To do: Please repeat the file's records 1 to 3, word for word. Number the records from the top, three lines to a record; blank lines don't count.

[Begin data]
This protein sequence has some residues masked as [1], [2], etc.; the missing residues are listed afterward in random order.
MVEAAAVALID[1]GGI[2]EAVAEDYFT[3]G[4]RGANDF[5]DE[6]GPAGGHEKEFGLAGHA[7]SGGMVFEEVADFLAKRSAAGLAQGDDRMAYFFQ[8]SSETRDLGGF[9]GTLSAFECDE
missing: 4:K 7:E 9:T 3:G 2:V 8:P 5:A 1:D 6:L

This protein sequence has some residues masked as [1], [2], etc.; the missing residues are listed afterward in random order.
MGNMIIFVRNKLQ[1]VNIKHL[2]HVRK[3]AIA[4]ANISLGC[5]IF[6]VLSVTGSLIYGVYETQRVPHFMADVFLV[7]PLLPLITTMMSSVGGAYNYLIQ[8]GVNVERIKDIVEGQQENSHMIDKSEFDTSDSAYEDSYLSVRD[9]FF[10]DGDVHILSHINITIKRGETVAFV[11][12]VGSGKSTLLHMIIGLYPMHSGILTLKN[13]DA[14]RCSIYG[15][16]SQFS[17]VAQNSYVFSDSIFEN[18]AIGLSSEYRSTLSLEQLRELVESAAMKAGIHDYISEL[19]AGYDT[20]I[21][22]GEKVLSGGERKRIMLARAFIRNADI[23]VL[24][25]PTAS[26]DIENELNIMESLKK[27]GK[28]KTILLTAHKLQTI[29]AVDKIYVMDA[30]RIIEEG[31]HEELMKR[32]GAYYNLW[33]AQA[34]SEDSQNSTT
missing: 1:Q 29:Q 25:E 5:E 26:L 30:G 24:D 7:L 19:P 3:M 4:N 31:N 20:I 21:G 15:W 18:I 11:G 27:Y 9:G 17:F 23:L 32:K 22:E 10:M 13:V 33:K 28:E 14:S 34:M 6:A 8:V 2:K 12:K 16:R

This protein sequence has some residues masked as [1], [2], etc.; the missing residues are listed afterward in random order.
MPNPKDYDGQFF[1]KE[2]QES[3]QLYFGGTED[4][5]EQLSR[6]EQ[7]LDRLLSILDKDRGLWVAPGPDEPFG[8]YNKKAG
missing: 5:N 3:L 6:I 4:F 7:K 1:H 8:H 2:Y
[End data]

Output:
This protein sequence has some residues masked as [1], [2], etc.; the missing residues are listed afterward in random order.
MVEAAAVALID[1]GGI[2]EAVAEDYFT[3]G[4]RGANDF[5]DE[6]GPAGGHEKEFGLAGHA[7]SGGMVFEEVADFLAKRSAAGLAQGDDRMAYFFQ[8]SSETRDLGGF[9]GTLSAFECDE
missing: 4:K 7:E 9:T 3:G 2:V 8:P 5:A 1:D 6:L

This protein sequence has some residues masked as [1], [2], etc.; the missing residues are listed afterward in random order.
MGNMIIFVRNKLQ[1]VNIKHL[2]HVRK[3]AIA[4]ANISLGC[5]IF[6]VLSVTGSLIYGVYETQRVPHFMADVFLV[7]PLLPLITTMMSSVGGAYNYLIQ[8]GVNVERIKDIVEGQQENSHMIDKSEFDTSDSAYEDSYLSVRD[9]FF[10]DGDVHILSHINITIKRGETVAFV[11][12]VGSGKSTLLHMIIGLYPMHSGILTLKN[13]DA[14]RCSIYG[15][16]SQFS[17]VAQNSYVFSDSIFEN[18]AIGLSSEYRSTLSLEQLRELVESAAMKAGIHDYISEL[19]AGYDT[20]I[21][22]GEKVLSGGERKRIMLARAFIRNADI[23]VL[24][25]PTAS[26]DIENELNIMESLKK[27]GK[28]KTILLTAHKLQTI[29]AVDKIYVMDA[30]RIIEEG[31]HEELMKR[32]GAYYNLW[33]AQA[34]SEDSQNSTT
missing: 1:Q 29:Q 25:E 5:E 26:L 30:G 24:D 7:L 19:P 3:M 4:N 31:N 20:I 21:G 15:W 18:I 11:G 27:Y 9:G 17:F 23:L 32:K 22:E 10:M 13:V 33:K 28:E 14:S 34:M 6:A 8:V 2:K 12:K 16:R

This protein sequence has some residues masked as [1], [2], etc.; the missing residues are listed afterward in random order.
MPNPKDYDGQFF[1]KE[2]QES[3]QLYFGGTED[4][5]EQLSR[6]EQ[7]LDRLLSILDKDRGLWVAPGPDEPFG[8]YNKKAG
missing: 5:N 3:L 6:I 4:F 7:K 1:H 8:H 2:Y